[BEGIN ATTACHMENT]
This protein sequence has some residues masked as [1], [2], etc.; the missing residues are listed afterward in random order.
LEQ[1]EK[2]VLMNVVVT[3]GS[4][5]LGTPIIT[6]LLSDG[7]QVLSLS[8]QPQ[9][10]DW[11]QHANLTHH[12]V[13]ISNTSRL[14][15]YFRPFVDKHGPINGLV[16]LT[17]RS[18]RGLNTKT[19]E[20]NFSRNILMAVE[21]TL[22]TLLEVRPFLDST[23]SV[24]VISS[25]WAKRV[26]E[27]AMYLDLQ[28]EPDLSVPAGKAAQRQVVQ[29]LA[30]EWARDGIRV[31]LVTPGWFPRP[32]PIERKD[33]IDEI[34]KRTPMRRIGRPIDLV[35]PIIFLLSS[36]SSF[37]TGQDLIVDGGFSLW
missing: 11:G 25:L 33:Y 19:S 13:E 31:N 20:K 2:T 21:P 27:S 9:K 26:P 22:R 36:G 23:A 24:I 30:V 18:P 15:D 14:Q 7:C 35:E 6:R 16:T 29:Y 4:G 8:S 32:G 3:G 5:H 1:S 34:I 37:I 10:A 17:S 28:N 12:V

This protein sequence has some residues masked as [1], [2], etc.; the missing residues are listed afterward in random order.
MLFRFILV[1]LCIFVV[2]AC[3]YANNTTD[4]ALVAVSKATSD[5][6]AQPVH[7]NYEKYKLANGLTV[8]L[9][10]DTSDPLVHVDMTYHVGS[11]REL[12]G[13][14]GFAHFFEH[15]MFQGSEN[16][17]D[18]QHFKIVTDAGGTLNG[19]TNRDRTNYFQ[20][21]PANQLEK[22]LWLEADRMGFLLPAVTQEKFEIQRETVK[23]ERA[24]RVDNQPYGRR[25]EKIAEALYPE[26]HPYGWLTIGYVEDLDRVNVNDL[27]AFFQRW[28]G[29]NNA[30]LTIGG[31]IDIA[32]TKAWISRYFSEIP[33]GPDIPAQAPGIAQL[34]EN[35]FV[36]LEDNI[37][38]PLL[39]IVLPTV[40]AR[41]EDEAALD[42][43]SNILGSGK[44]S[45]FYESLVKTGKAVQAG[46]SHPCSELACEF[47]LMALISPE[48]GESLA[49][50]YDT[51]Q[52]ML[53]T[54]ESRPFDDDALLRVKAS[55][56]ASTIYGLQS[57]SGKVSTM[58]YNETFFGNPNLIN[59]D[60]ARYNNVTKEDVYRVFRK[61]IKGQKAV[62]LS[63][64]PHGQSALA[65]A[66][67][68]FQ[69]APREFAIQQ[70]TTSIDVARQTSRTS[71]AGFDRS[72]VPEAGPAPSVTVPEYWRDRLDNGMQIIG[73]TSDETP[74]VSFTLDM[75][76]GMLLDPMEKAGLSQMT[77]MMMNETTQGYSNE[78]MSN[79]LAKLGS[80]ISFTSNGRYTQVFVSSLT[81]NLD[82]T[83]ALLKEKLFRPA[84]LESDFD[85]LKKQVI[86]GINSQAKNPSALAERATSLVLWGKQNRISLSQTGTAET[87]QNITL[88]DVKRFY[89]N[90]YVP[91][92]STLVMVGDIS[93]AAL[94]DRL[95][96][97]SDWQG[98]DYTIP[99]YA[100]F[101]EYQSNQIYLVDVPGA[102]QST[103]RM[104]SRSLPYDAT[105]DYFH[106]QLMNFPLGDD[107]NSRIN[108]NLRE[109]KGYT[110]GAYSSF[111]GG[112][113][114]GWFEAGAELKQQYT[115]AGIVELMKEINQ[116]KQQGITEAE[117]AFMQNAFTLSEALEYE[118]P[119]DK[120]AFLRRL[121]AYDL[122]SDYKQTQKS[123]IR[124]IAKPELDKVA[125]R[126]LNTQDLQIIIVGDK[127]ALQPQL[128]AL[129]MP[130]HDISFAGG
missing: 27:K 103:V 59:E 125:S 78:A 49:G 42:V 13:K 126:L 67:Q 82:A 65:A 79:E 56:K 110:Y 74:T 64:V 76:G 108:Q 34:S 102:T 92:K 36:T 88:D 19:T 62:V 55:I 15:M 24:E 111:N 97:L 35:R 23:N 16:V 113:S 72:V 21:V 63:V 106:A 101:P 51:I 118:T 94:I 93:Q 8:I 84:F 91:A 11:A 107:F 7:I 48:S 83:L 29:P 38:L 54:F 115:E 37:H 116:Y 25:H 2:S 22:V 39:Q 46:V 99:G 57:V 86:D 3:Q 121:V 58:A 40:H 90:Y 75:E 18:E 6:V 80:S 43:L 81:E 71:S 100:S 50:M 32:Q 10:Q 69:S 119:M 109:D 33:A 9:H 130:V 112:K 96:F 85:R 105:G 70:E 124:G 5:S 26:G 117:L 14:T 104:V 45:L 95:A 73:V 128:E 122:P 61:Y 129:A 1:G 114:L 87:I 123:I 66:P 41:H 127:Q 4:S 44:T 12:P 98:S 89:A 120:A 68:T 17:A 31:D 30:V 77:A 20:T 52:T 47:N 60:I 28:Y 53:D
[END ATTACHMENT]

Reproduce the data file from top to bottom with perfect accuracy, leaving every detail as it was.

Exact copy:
This protein sequence has some residues masked as [1], [2], etc.; the missing residues are listed afterward in random order.
LEQ[1]EK[2]VLMNVVVT[3]GS[4][5]LGTPIIT[6]LLSDG[7]QVLSLS[8]QPQ[9][10]DW[11]QHANLTHH[12]V[13]ISNTSRL[14][15]YFRPFVDKHGPINGLV[16]LT[17]RS[18]RGLNTKT[19]E[20]NFSRNILMAVE[21]TL[22]TLLEVRPFLDST[23]SV[24]VISS[25]WAKRV[26]E[27]AMYLDLQ[28]EPDLSVPAGKAAQRQVVQ[29]LA[30]EWARDGIRV[31]LVTPGWFPRP[32]PIERKD[33]IDEI[34]KRTPMRRIGRPIDLV[35]PIIFLLSS[36]SSF[37]TGQDLIVDGGFSLW
missing: 11:G 25:L 33:Y 19:S 13:E 31:N 20:K 2:T 21:P 27:S 9:K 26:P 22:R 36:G 23:A 24:I 30:V 18:P 15:D 14:Q 7:C 35:E 6:R 16:T 29:Y 4:G 8:S 32:G 3:G 5:H 1:S 34:I 37:I 10:A 17:S 28:N 12:V

This protein sequence has some residues masked as [1], [2], etc.; the missing residues are listed afterward in random order.
MLFRFILV[1]LCIFVV[2]AC[3]YANNTTD[4]ALVAVSKATSD[5][6]AQPVH[7]NYEKYKLANGLTV[8]L[9][10]DTSDPLVHVDMTYHVGS[11]REL[12]G[13][14]GFAHFFEH[15]MFQGSEN[16][17]D[18]QHFKIVTDAGGTLNG[19]TNRDRTNYFQ[20][21]PANQLEK[22]LWLEADRMGFLLPAVTQEKFEIQRETVK[23]ERA[24]RVDNQPYGRR[25]EKIAEALYPE[26]HPYGWLTIGYVEDLDRVNVNDL[27]AFFQRW[28]G[29]NNA[30]LTIGG[31]IDIA[32]TKAWISRYFSEIP[33]GPDIPAQAPGIAQL[34]EN[35]FV[36]LEDNI[37][38]PLL[39]IVLPTV[40]AR[41]EDEAALD[42][43]SNILGSGK[44]S[45]FYESLVKTGKAVQAG[46]SHPCSELACEF[47]LMALISPE[48]GESLA[49][50]YDT[51]Q[52]ML[53]T[54]ESRPFDDDALLRVKAS[55][56]ASTIYGLQS[57]SGKVSTM[58]YNETFFGNPNLIN[59]D[60]ARYNNVTKEDVYRVFRK[61]IKGQKAV[62]LS[63][64]PHGQSALA[65]A[66][67][68]FQ[69]APREFAIQQ[70]TTSIDVARQTSRTS[71]AGFDRS[72]VPEAGPAPSVTVPEYWRDRLDNGMQIIG[73]TSDETP[74]VSFTLDM[75][76]GMLLDPMEKAGLSQMT[77]MMMNETTQGYSNE[78]MSN[79]LAKLGS[80]ISFTSNGRYTQVFVSSLT[81]NLD[82]T[83]ALLKEKLFRPA[84]LESDFD[85]LKKQVI[86]GINSQAKNPSALAERATSLVLWGKQNRISLSQTGTAET[87]QNITL[88]DVKRFY[89]N[90]YVP[91][92]STLVMVGDIS[93]AAL[94]DRL[95][96][97]SDWQG[98]DYTIP[99]YA[100]F[101]EYQSNQIYLVDVPGA[102]QST[103]RM[104]SRSLPYDAT[105]DYFH[106]QLMNFPLGDD[107]NSRIN[108]NLRE[109]KGYT[110]GAYSSF[111]GG[112][113][114]GWFEAGAELKQQYT[115]AGIVELMKEINQ[116]KQQGITEAE[117]AFMQNAFTLSEALEYE[118]P[119]DK[120]AFLRRL[121]AYDL[122]SDYKQTQKS[123]IR[124]IAKPELDKVA[125]R[126]LNTQDLQIIIVGDK[127]ALQPQL[128]AL[129]MP[130]HDISFAGG
missing: 27:K 103:V 59:E 125:S 78:A 49:G 42:V 13:K 126:L 67:Q 82:A 65:A 79:E 56:K 110:Y 74:T 64:V 76:G 108:Q 34:S 102:T 92:K 36:T 88:D 19:T 62:V 55:I 15:M 24:E 111:N 97:L 35:R 23:N 16:V 113:S 72:V 21:V 63:V 106:A 101:P 51:I 118:T 94:I 93:Q 8:I 84:F 91:A 11:A 107:F 7:I 48:S 83:L 29:P 38:L 54:F 115:E 37:H 116:Y 25:H 2:S 22:V 39:Q 46:V 99:G 57:V 86:D 3:Q 121:V 58:A 40:H 90:Y 75:E 18:E 6:V 80:S 43:L 81:E 71:S 100:S 50:M 32:Q 10:Q 69:S 119:M 109:D 33:A 9:H 130:V 112:K 96:F 85:R 105:G 70:E 124:G 5:S 26:G 117:L 14:T 104:V 45:L 95:A 73:V 128:E 122:P 61:Y 129:A 1:G 114:L 87:I 123:I 66:P 41:H 127:Q 4:S 44:T 12:P 98:S 89:A 120:A 68:T 17:A 31:D 30:V 77:A 20:T 52:T 47:N 60:I 28:Y 53:D